Mateo Falcone by Prosper Mérimée, 1829
The magic trick:
Setting the story’s tone with the opening description of the mâquis
We’re back in France for a bonus weekend. We begin going way back to “Mateo Falcone,” often hailed as the original French short story.
The description of the mâquis that opens the story brilliantly lets you know what you’re in for. It is a tough, unforgiving place. Difficult to live in, even harder to access. “If you have killed a man, go into the mâquis of Porto-Vecchio…” we are told.
Clearly, this story exists in a world beyond familiar society and where survival is an accomplishment. The tone has been set.
And that’s quite a trick on Mérimée’s part.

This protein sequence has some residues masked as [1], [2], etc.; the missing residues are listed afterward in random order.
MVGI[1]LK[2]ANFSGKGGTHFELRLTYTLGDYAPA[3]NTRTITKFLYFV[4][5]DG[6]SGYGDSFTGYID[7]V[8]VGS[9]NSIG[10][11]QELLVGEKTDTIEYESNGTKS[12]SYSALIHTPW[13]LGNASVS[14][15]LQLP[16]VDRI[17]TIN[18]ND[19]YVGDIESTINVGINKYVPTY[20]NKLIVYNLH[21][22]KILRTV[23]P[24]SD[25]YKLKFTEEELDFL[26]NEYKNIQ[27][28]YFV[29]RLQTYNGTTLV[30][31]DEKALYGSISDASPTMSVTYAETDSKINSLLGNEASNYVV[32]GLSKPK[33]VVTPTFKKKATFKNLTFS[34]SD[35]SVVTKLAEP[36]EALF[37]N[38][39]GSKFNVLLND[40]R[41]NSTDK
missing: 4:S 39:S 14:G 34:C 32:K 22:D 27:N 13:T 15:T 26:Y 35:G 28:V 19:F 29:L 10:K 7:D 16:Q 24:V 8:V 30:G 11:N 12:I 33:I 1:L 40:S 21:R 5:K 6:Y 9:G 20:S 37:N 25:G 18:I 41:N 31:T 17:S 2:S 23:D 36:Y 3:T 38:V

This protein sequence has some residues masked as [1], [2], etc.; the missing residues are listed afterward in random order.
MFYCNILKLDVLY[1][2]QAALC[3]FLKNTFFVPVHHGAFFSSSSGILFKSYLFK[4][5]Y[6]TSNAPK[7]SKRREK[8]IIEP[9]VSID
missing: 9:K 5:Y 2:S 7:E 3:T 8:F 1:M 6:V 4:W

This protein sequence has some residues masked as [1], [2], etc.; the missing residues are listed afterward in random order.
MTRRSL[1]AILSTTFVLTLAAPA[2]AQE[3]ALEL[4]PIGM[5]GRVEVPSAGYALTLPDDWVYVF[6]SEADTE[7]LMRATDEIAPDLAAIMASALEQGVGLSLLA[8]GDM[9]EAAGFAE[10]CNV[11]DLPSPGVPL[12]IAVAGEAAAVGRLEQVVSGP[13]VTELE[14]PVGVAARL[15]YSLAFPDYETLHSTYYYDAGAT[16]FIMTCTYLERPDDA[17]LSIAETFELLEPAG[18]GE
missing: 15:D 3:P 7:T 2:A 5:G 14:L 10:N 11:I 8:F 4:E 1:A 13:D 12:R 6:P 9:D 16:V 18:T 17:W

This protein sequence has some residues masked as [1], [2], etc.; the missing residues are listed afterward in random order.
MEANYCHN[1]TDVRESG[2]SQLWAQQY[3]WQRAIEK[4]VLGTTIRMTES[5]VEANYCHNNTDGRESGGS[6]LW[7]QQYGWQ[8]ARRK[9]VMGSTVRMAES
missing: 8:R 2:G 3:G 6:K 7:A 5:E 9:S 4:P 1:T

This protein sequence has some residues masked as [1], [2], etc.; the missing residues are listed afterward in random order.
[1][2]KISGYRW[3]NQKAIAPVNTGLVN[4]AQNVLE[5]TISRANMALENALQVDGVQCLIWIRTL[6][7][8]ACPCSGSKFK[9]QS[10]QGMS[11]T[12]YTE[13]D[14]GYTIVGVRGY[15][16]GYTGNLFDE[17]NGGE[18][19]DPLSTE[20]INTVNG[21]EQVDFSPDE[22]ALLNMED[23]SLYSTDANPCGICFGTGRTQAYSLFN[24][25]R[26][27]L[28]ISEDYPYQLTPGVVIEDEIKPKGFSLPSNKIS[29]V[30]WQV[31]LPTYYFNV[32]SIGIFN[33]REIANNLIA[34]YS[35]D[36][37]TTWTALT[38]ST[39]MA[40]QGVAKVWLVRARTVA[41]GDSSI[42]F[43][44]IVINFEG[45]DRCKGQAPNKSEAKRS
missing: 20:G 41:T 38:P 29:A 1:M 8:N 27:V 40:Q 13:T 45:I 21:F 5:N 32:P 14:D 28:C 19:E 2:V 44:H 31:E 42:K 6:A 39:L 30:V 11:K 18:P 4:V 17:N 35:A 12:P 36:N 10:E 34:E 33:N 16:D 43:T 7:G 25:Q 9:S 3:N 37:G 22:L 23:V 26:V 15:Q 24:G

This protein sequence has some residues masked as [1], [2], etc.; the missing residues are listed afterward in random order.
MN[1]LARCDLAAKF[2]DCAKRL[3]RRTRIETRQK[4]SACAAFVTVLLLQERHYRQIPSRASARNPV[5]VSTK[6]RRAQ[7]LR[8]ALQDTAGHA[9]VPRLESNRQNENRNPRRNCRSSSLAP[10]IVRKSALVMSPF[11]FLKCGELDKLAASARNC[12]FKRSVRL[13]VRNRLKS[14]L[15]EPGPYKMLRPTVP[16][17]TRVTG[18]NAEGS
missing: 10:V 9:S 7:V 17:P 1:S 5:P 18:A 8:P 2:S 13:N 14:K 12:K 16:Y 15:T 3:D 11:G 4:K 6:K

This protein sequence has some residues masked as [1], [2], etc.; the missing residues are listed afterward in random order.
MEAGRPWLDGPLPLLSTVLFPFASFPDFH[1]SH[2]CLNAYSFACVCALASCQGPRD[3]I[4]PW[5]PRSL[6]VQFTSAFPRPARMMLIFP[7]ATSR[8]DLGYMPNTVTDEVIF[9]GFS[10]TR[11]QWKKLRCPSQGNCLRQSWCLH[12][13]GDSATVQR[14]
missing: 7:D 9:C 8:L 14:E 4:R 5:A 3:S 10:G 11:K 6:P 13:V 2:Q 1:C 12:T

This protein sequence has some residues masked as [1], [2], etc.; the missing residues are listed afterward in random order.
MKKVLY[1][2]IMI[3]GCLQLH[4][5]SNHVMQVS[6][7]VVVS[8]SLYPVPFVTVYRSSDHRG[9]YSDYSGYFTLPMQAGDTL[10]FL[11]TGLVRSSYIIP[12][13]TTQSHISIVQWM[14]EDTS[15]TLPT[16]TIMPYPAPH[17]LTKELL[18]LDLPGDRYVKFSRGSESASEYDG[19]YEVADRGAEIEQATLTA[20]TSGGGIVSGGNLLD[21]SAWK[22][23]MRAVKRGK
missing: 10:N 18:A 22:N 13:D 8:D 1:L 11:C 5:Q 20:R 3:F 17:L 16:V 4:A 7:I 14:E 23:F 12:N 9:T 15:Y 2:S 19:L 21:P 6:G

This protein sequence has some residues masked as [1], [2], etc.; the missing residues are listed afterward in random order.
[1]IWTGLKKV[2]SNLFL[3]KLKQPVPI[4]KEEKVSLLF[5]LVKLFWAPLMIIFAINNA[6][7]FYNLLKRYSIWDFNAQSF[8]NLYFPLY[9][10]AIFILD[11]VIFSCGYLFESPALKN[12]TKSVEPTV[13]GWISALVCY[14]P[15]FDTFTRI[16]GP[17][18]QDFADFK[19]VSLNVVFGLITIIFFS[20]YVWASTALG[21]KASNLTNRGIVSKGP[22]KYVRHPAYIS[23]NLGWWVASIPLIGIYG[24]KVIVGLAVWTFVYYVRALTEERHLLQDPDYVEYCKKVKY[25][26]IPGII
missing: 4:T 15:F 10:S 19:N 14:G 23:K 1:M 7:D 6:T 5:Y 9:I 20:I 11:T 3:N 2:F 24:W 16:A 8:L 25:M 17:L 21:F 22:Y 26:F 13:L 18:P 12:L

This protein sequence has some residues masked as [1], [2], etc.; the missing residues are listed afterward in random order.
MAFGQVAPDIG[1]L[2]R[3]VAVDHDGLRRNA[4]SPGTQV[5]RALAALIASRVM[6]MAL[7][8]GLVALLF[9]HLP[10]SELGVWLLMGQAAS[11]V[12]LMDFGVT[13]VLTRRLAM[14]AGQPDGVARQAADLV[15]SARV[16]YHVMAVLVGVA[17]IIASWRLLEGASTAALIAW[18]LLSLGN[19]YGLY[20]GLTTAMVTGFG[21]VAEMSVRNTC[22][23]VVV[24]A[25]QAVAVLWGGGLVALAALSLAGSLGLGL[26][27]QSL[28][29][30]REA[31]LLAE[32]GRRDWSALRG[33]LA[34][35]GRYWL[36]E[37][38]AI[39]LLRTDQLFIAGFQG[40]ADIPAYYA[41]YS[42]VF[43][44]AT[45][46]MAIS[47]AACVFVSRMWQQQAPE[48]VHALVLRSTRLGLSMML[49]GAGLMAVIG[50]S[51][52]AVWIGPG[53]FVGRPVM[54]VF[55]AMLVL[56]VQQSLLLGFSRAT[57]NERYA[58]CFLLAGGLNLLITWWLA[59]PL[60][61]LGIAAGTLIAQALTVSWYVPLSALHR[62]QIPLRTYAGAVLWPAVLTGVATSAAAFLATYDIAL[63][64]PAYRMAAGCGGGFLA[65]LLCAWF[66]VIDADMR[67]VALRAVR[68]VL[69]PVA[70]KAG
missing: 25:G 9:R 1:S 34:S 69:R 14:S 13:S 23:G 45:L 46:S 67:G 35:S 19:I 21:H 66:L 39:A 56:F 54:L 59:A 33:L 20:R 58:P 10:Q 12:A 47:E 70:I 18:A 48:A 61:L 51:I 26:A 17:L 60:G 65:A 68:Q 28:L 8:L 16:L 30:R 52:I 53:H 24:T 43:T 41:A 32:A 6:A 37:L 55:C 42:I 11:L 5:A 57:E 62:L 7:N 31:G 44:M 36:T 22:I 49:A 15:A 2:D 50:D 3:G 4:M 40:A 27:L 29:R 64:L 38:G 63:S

With this conspicuous talent Mateo Falcone had earned a great reputation. He was said to be a loyal friend, but a dangerous enemy; in other respects he was obliging and gave alms, and he lived at peace with everybody in the district of Porto-Vecchio. But it is told of him that when at Corte, where he had found his wife, he had very quickly freed himself of a rival reputed to be equally formidable in love as in war; at any rate people attributed to Mateo a certain gunshot which surprised his rival while in the act of shaving before a small mirror hung in his window. After the affair had been hushed up, Mateo married. His wife Giuseppa at first presented him with three daughters, which enraged him, but finally a son came whom he named Fortunato; he was the hope of the family, the inheritor of its name. The girls were well married; their father could reckon in case of need upon the poniards and rifles of his sons-in-law. The son was only ten years old, but he had already shown signs of a promising disposition.
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